Thursday, January 24, 2013

Lava Gull

Although easy enough to see in the Galapagos Islands, Lava Gulls are among the rarest gulls. Population estimates run from 240 to 1200 birds. They are solitary nesters and lay their eggs near old lava flows on the islands. Presumably their gray plumage helps to conceal them while nesting. Like many gulls, they will eat almost anything from other species' eggs and nestlings, to fish and lizards (Wikipedia). As you can see in this photo of a gull hitching a ride between islands, Lava Gulls often associate with boats.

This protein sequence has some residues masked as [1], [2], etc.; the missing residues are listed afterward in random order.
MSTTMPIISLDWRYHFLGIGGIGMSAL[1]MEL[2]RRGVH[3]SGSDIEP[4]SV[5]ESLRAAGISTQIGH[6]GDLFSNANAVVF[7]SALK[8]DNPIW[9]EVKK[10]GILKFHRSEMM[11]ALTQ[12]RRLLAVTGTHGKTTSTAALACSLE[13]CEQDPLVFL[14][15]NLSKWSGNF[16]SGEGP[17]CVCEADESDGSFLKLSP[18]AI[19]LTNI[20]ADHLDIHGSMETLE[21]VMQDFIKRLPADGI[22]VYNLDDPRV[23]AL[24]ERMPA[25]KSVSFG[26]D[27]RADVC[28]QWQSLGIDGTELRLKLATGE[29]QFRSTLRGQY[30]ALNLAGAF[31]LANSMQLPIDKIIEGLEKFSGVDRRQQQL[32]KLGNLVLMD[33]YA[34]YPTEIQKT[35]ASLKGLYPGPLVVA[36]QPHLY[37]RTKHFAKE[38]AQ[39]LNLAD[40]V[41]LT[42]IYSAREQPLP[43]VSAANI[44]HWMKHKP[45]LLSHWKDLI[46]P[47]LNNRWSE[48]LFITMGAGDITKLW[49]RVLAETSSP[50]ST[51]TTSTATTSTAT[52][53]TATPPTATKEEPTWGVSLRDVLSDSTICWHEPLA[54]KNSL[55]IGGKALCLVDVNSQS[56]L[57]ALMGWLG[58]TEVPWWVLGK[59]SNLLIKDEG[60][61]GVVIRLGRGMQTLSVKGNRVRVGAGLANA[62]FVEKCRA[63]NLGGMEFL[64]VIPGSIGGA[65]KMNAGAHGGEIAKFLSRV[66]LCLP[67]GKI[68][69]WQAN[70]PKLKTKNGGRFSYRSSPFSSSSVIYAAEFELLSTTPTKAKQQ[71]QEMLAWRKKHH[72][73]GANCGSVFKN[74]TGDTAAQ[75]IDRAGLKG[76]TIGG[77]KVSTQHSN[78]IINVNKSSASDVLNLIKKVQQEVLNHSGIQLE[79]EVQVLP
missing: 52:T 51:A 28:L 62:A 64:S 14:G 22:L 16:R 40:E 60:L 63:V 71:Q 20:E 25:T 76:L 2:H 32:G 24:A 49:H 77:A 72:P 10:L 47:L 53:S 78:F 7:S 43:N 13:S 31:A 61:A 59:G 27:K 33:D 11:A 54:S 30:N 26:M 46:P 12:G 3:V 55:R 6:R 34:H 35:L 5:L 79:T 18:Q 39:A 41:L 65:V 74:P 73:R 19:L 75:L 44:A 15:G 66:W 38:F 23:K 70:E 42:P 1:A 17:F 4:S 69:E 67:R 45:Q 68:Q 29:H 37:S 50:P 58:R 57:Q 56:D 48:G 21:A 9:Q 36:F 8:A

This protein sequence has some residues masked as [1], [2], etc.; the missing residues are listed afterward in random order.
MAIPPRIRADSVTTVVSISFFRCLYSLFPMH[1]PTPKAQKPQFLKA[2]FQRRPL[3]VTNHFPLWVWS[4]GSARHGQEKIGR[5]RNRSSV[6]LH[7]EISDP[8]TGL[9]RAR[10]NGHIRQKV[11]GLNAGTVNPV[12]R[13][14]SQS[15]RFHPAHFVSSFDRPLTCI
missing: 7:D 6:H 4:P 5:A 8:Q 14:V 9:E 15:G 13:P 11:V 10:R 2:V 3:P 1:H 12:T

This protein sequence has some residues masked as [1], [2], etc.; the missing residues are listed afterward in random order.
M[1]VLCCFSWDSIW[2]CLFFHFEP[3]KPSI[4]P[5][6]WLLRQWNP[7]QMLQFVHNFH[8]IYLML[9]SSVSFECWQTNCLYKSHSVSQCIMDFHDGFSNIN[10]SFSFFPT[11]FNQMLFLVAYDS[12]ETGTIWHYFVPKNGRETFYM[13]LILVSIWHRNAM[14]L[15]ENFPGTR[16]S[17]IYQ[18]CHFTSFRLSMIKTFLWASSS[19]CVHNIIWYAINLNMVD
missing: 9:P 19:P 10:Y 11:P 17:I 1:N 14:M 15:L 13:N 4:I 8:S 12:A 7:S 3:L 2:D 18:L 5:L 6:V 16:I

Although helped by the Galapagos Islands being an Ecuadorian National Park, Lava Gulls face a number of threats. They are occasionally caught on fishing hooks and fishermen have little love for these fish-eating birds. Also, like many Galapagos birds, they face threats from feral cats, rats, and dogs (BirdLife).

No comments:

Post a Comment